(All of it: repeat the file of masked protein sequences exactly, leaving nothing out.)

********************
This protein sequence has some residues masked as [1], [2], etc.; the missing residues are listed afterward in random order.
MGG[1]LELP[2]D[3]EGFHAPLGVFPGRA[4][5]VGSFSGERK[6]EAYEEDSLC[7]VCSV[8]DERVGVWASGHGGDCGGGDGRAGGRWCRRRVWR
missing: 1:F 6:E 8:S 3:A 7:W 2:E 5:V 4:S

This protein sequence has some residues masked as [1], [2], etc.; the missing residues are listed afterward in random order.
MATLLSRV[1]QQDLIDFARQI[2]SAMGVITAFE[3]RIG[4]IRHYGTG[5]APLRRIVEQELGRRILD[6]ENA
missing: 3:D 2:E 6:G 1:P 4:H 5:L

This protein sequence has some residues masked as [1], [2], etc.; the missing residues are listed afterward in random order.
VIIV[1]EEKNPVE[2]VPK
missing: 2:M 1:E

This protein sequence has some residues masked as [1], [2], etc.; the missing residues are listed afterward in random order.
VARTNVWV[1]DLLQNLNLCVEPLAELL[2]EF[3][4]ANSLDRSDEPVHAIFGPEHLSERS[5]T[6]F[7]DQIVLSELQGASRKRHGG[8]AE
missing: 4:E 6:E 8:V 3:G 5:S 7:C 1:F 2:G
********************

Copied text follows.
This protein sequence has some residues masked as [1], [2], etc.; the missing residues are listed afterward in random order.
MGG[1]LELP[2]D[3]EGFHAPLGVFPGRA[4][5]VGSFSGERK[6]EAYEEDSLC[7]VCSV[8]DERVGVWASGHGGDCGGGDGRAGGRWCRRRVWR
missing: 1:F 6:E 8:S 3:A 7:W 2:E 5:V 4:S

This protein sequence has some residues masked as [1], [2], etc.; the missing residues are listed afterward in random order.
MATLLSRV[1]QQDLIDFARQI[2]SAMGVITAFE[3]RIG[4]IRHYGTG[5]APLRRIVEQELGRRILD[6]ENA
missing: 3:D 2:E 6:G 1:P 4:H 5:L

This protein sequence has some residues masked as [1], [2], etc.; the missing residues are listed afterward in random order.
VIIV[1]EEKNPVE[2]VPK
missing: 2:M 1:E

This protein sequence has some residues masked as [1], [2], etc.; the missing residues are listed afterward in random order.
VARTNVWV[1]DLLQNLNLCVEPLAELL[2]EF[3][4]ANSLDRSDEPVHAIFGPEHLSERS[5]T[6]F[7]DQIVLSELQGASRKRHGG[8]AE
missing: 4:E 6:E 8:V 3:G 5:S 7:C 1:F 2:G